Mayor Newsom Unveils SF’s First Pavement to Parks Plaza
"I know that many of you have been talking about this for... at least 13 or 14 years. Formally it's been at least a decade since community groups came together and talked about converting this pavement into a plaza," said Newsom. "I refer to it as 'democratizing this public realm' and the street realm, and looking differently in terms of our open space, open space in terms of taking back this pavement, and converting it into plazas."
Newsom added: "If we're successful here...if the community all agrees that this works... if the transit riders and the activists all agree that this works, then we look forward to bringing this to other parts of the city."
The city will evaluate the plazas after 60 days with the community and then extend the trial for another four months, if it is desired. Additionally, Newsom said three other plazas are already being designed, with support for the concept among supervisors in the districts where they would be located, and there are nine additional locations for the program at some point in the future. The next three projects will be, in this order:
- Wolf's Cafe at 8th Street and 16th Street in Lower Potrero
- Naples Green in the Excelsior
- Guerrero Street and San Jose in the outer Mission
DPW Chief Ed Reiskin, considered the driving force of the project, was pleased with the result, though they repainted the plaza at the last minute to the new color (the Mayor was unhappy with the yellow). In the end, Reiskin estimated that the plaza cost between $20,000-25,000, including resources and labor.
"We learned a lot in the process. There are a lot of complexities technically, working with the various city departments. The purpose of this is to improve things, to improve the public realm, not to make anyone's life more difficult. I think the evaluation process will enable us to ensure that there are no adverse effects to anybody."
Supervisor Bevan Dufty, who has long supported opening public space in his district, and who helped negotiate with some residents on Hartford Street who were unhappy with the planning process, lauded his constituents and the city as a whole for the vibrant debate that so often accompanies change in San Francisco.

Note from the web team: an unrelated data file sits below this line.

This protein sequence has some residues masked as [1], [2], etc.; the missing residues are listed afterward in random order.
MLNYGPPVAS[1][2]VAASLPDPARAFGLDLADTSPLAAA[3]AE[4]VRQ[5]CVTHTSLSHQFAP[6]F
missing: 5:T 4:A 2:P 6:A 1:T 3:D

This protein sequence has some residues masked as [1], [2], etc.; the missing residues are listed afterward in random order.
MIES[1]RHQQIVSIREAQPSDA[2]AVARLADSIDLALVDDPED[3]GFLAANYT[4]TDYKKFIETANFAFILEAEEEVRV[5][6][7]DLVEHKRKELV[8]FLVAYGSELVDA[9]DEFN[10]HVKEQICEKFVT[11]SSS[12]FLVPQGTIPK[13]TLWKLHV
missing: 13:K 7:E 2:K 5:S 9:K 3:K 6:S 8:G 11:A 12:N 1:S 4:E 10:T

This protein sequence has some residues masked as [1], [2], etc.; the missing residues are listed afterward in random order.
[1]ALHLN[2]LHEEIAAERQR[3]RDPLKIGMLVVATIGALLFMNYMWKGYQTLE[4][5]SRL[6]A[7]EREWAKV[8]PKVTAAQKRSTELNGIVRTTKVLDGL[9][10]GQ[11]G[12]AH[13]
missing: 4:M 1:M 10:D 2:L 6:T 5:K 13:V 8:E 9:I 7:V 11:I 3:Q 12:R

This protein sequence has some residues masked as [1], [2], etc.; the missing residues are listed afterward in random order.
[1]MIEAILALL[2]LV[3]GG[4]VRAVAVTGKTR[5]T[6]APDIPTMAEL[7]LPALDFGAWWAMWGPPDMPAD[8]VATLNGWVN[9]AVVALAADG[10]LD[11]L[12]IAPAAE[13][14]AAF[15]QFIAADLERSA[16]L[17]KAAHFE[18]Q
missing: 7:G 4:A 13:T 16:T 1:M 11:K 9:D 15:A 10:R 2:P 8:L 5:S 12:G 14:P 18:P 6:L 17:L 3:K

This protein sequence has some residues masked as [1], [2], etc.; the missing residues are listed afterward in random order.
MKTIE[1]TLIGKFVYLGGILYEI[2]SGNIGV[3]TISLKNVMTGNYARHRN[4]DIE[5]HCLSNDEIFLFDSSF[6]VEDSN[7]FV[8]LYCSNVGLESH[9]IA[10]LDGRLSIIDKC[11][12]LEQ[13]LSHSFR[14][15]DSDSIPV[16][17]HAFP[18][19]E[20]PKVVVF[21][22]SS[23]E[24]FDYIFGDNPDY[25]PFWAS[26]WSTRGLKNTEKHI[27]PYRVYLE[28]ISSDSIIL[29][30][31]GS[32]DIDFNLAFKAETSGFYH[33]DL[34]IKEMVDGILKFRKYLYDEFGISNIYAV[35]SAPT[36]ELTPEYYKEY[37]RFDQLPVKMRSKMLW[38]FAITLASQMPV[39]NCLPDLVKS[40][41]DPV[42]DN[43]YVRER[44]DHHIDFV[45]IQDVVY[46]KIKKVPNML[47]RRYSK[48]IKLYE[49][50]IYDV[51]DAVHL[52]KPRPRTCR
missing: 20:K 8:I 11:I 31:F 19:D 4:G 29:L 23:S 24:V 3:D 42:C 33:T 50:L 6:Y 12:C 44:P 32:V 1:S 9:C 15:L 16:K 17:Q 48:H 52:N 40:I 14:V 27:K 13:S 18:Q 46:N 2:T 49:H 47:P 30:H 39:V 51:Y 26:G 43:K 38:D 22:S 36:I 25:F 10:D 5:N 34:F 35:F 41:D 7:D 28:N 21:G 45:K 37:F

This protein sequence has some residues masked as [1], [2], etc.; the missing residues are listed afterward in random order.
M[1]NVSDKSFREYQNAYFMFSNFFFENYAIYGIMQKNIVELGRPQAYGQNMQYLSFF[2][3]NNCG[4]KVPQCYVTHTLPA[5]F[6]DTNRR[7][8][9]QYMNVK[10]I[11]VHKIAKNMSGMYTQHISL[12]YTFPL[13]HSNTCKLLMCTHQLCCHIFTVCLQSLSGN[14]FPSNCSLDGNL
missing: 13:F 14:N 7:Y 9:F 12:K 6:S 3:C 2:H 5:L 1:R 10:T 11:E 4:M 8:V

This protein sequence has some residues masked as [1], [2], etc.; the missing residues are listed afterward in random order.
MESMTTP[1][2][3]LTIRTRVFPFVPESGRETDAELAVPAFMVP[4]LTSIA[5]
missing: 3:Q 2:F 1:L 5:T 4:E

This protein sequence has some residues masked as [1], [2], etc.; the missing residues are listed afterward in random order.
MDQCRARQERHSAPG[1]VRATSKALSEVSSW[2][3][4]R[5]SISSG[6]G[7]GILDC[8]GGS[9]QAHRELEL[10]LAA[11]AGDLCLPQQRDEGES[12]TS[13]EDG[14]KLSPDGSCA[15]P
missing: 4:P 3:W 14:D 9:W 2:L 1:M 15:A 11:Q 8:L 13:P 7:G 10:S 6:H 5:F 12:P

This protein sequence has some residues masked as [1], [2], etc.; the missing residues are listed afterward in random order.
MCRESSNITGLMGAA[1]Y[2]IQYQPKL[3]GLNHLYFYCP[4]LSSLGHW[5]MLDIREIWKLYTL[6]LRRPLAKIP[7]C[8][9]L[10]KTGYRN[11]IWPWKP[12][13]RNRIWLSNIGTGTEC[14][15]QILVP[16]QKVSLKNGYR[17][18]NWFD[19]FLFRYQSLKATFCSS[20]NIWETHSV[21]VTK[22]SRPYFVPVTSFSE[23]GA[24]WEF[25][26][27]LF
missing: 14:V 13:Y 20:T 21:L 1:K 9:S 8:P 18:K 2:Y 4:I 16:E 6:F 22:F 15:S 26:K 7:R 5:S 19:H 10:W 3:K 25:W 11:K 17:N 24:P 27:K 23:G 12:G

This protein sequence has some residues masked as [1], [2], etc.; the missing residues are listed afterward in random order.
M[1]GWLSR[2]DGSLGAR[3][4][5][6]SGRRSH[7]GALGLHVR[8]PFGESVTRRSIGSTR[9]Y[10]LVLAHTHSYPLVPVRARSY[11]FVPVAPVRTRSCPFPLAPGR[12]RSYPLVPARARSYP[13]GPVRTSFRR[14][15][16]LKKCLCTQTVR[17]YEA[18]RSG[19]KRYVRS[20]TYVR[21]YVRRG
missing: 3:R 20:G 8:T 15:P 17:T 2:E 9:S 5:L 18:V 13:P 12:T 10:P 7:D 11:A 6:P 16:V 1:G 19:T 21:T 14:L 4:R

"Process gives you an opportunity to succeed. You think about aspects of projects you might not have considered. If I thought the status quo was good, I would have been more worried, but this has basically felt like a freeway on this street, such fast moving traffic coming East on Market Street. This is an intersection that has had so much red light crossing, dangerous conditions."
"Our goal is to really create new, exciting public spaces in San Francisco and I'm thrilled that they're starting here in the Castro District," he added. "We've needed more places to have a commons, more places to be together and enjoy each other in these busy days. More people and less traffic is a recipe for a great city."
Liz Ogbu, Project Designer for Public Architecture, which donated its time and services to realize the design of the project, said, "This pedestrian plaza can help connect people to a place, a neighborhood, and a community.”
City Planning Director John Rahaim said that the concerns that had been raised by residents on Hartford Street was illustrative for the department and for future projects. "This is a lesson in things we can do simply and relatively quickly and frankly to test it out. Each case is a laboratory for the next case; it's a great model for us."
Kit Hodge, Director of the Great Streets Project, said they are focusing on analysis of the project, conducting baseline studies of pedestrian and bicycle counts and street-user surveys. They will repeat the surveys in two months and conduct a business study to gauge impact on commercial interests. "I think overall people vote with their feet and with their dollars. If we see a measurable increase in numbers in the plaza...as well as a positive impact to businesses, I think that's a huge measure of success."
At the end of his remarks, Mayor Newsom underscored the simplicity of the installation of the project and the importance of activating and managing the space now that it has been installed.
"It took 17 years of planning, 72 hours to install," said Newsom. "It's not that complex. We can be doing a lot more of this and in a quicker way if you adopt and embrace this proposal. We are counting on all of you."
See more photos of the project on our Flickr pool here.